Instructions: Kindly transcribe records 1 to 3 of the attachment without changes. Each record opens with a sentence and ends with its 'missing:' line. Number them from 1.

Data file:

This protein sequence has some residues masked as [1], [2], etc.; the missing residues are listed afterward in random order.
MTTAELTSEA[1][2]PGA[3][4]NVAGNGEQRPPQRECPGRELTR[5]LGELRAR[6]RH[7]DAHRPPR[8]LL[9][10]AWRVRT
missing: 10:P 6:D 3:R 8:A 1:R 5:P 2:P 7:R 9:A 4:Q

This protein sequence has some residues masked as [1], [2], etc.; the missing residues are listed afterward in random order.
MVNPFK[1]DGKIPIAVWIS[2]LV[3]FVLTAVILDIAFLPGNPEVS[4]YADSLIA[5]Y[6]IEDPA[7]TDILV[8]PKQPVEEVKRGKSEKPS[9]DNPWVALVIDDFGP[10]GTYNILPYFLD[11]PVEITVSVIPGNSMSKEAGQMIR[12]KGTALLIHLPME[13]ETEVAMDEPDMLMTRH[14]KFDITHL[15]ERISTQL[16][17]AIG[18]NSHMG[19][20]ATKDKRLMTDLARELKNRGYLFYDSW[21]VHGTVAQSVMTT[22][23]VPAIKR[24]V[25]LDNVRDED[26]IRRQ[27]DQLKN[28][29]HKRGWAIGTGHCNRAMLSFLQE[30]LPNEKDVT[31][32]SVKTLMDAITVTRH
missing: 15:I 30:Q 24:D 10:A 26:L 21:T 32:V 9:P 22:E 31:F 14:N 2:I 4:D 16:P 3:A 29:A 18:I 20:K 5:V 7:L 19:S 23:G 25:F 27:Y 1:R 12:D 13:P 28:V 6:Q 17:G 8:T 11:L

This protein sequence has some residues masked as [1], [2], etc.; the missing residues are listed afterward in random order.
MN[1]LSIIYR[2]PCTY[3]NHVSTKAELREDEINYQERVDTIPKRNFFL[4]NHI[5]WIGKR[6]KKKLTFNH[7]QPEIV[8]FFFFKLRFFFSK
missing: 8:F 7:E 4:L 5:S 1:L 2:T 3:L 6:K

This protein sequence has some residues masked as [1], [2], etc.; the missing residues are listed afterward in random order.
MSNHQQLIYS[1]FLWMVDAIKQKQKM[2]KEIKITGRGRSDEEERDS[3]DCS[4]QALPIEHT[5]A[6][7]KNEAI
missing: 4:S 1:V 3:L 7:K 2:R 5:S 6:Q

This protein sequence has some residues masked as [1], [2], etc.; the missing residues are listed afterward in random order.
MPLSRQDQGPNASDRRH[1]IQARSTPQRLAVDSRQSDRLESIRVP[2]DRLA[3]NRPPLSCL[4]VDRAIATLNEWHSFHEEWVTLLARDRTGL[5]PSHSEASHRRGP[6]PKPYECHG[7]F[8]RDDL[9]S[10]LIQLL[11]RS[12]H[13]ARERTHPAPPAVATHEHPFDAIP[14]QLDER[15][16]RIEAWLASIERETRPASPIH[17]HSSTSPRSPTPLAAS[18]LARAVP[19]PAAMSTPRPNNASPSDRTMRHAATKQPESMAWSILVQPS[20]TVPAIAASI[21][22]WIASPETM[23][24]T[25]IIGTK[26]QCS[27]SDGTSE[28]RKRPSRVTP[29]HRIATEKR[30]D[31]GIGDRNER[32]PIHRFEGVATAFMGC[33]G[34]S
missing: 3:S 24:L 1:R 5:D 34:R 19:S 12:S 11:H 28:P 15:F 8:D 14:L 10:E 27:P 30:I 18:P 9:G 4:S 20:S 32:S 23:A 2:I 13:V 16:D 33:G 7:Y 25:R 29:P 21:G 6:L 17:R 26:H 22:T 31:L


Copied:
This protein sequence has some residues masked as [1], [2], etc.; the missing residues are listed afterward in random order.
MTTAELTSEA[1][2]PGA[3][4]NVAGNGEQRPPQRECPGRELTR[5]LGELRAR[6]RH[7]DAHRPPR[8]LL[9][10]AWRVRT
missing: 10:P 6:D 3:R 8:A 1:R 5:P 2:P 7:R 9:A 4:Q

This protein sequence has some residues masked as [1], [2], etc.; the missing residues are listed afterward in random order.
MVNPFK[1]DGKIPIAVWIS[2]LV[3]FVLTAVILDIAFLPGNPEVS[4]YADSLIA[5]Y[6]IEDPA[7]TDILV[8]PKQPVEEVKRGKSEKPS[9]DNPWVALVIDDFGP[10]GTYNILPYFLD[11]PVEITVSVIPGNSMSKEAGQMIR[12]KGTALLIHLPME[13]ETEVAMDEPDMLMTRH[14]KFDITHL[15]ERISTQL[16][17]AIG[18]NSHMG[19][20]ATKDKRLMTDLARELKNRGYLFYDSW[21]VHGTVAQSVMTT[22][23]VPAIKR[24]V[25]LDNVRDED[26]IRRQ[27]DQLKN[28][29]HKRGWAIGTGHCNRAMLSFLQE[30]LPNEKDVT[31][32]SVKTLMDAITVTRH
missing: 15:I 30:Q 24:D 10:A 26:L 21:T 32:V 9:P 22:E 31:F 14:N 2:I 4:D 16:P 3:A 29:A 18:I 20:K 5:V 7:L 19:S 23:G 25:F 27:Y 1:R 12:D 13:P 28:V 6:Q 17:G 8:T 11:L

This protein sequence has some residues masked as [1], [2], etc.; the missing residues are listed afterward in random order.
MN[1]LSIIYR[2]PCTY[3]NHVSTKAELREDEINYQERVDTIPKRNFFL[4]NHI[5]WIGKR[6]KKKLTFNH[7]QPEIV[8]FFFFKLRFFFSK
missing: 8:F 7:E 4:L 5:S 1:L 2:T 3:L 6:K